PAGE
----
So how can we find a signal that we can monetize?

There are 3 main ways:

  1. Get a dataset that few other people have (e.g. surveys of internet users in Iran and China)

  2. Use a set of returns that remove sources of noise and known signals so that new small signals can be seen more easily.

  3. Build a model that is relatively complicated and so unlikely to be widely used

The first is called alternative data, and good alternative data is generally expensive.

The simplest version of the second is to use beta cleaned returns to measure the performance of your signal. However, factors such as value and momentum are typically removed as well. A quant fund might also feel obligated to purchase alternative datasets just so they can remove the resulting factor from their returns.

The third approach is fraught with dangers, but is the most practical approach to take if you are not running a quant fund.

The main two dangers to be paranoid about are information leakage and overfitting. If you're not sufficiently paranoid, then you'll probably fall into a trap.

Better get some more psychological help then.

Model Portfolios

1. On the screen: EMXC, ECH

While large cap stock indices such as SPY and QQQ are closing 2023 near to their high for the year, the emerging market ETF EEM remains significantly below its high. In large part this is due to China of course.

If we exclude China by looking at the ETF EMXC, emerging markets look relatively healthy.

Source: Yahoo

The underlying theme is that weak demand for commodities from China has benefitted commodity consumers at the cost of producers. The movement of manufacturing from China to other countries may explain why EMXC has become more biased towards commodity consumers in 2023.

In the short term, we continue to wait for a deeper correction in ECH in anticipation of stronger demand for Copper from China. However, if China continues to fail to stimulate growth, then EMXC may be a better medium term alternative.

2. Portfolio positions

As discussed on Beat The Market, we're sticking with our current positions for now.

Source: Yahoo

We continue with our plan to exit our position in SPXU in the event of a correction in equities.

At present, the hedged BAC position is our lowest risk. In the event that we exit the hedge, the remaining position in BAC will no longer be the lowest risk, but it won't be the highest either, so we will not reduce our holding in BAC at that time for risk reasons.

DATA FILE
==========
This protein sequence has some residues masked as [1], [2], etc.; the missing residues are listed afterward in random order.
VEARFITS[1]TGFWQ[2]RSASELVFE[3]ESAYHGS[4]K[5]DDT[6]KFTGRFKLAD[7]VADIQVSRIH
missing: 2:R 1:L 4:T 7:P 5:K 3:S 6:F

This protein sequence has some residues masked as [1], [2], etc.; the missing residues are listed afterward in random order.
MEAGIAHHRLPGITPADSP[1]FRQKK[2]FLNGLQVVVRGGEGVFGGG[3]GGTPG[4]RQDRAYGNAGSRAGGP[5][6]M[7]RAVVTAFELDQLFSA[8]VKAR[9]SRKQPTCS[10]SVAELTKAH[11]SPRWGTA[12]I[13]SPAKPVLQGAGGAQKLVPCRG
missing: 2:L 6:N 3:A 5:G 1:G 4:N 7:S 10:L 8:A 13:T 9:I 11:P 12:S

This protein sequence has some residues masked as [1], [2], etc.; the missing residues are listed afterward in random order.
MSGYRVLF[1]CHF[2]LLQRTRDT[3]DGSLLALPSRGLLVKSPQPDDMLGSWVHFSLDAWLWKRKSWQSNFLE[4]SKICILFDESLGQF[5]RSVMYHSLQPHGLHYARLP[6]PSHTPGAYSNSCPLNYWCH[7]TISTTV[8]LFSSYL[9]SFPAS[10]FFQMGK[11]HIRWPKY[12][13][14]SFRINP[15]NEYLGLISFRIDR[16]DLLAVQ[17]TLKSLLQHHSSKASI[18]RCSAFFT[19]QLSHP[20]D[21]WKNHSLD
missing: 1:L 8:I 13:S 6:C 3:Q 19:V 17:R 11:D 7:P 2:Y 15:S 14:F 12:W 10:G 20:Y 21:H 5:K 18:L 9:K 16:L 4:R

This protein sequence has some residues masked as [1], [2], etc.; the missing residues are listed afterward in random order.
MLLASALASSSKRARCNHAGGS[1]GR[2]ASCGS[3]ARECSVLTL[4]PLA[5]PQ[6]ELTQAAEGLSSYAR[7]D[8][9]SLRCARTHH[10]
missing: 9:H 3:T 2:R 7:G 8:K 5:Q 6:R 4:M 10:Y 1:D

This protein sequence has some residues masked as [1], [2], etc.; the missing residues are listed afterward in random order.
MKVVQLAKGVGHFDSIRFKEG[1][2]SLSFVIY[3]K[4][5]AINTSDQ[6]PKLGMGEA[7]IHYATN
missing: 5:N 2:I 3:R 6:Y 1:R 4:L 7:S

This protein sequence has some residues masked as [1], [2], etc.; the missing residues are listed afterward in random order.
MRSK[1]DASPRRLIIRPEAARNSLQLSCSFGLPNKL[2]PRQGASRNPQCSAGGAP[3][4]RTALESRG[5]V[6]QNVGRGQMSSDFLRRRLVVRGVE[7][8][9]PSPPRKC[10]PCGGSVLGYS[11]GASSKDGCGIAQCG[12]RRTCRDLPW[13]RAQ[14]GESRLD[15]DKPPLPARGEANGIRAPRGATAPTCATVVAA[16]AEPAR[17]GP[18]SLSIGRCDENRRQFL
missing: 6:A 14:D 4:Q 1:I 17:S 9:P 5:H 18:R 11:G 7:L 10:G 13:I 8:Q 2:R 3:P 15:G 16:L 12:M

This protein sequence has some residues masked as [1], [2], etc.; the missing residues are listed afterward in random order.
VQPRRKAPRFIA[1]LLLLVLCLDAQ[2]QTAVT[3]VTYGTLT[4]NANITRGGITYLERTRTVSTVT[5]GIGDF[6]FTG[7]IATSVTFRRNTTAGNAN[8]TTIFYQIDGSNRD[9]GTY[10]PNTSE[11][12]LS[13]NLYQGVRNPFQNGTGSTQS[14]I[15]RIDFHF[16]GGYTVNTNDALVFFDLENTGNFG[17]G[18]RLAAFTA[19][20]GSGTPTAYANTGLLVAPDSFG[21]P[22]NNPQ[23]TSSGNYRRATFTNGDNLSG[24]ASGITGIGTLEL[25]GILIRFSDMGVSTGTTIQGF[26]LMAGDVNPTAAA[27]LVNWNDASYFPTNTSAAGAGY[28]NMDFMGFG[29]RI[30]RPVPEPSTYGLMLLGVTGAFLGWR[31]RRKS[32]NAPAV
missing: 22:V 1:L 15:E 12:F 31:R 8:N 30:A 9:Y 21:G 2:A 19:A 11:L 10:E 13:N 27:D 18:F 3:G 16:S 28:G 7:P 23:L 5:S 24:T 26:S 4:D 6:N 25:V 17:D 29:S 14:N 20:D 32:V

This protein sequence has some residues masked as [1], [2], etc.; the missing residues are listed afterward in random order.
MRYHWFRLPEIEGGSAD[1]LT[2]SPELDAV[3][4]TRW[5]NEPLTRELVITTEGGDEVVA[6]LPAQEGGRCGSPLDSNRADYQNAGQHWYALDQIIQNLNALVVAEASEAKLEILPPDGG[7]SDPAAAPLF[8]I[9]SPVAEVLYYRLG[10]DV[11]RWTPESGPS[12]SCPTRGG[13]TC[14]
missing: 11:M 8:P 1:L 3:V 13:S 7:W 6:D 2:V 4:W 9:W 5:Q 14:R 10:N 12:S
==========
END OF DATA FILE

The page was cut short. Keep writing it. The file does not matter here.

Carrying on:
Our short term profit target in JETS is 20.50.

The current portfolio weights are as follows:

In our equity portfolio we stay short 8.2% XLI against 7% XLB. Materials corrected lower last week while industrials remained at they high. We expect industrials to correct this week, and are looking for materials to resume their uptrend.

In the Global Asset Allocation Portfolio, we are underweight US and international equities and underweight US bonds.

Talking Stocks

Talking stocks is now taking place at our daily discussion category on the forum.

We have irreverent but insightful commentary on stocks in the news, updates on trades we have on, and new trades throughout the week.

Make sure to follow the category if you want email notifications when there are new posts.


The reason for using 1,3,5,7 and 9 day returns in our ensemble is essentially to create constructive interference in a wave pattern.

Information leakage generally can be seen in results that are too good to be true. I like to include a version of my model where I deliberately include future information to validate that it does significantly better. In some instances this gives an upper bound for how good my model could possibly be. The most reliable method though is to use rolling windows for cross validation so that models are never fit using data that came after the sample used for testing. (At least they aren't unless you screw something up.)

Overfitting generally results not from building a model that is too high variance, but from trying too many different models on the same dataset. If you try 1000 random models, then 1 of them is bound to look good randomly. Don't do that. In the context of academia this is related to p-hacking.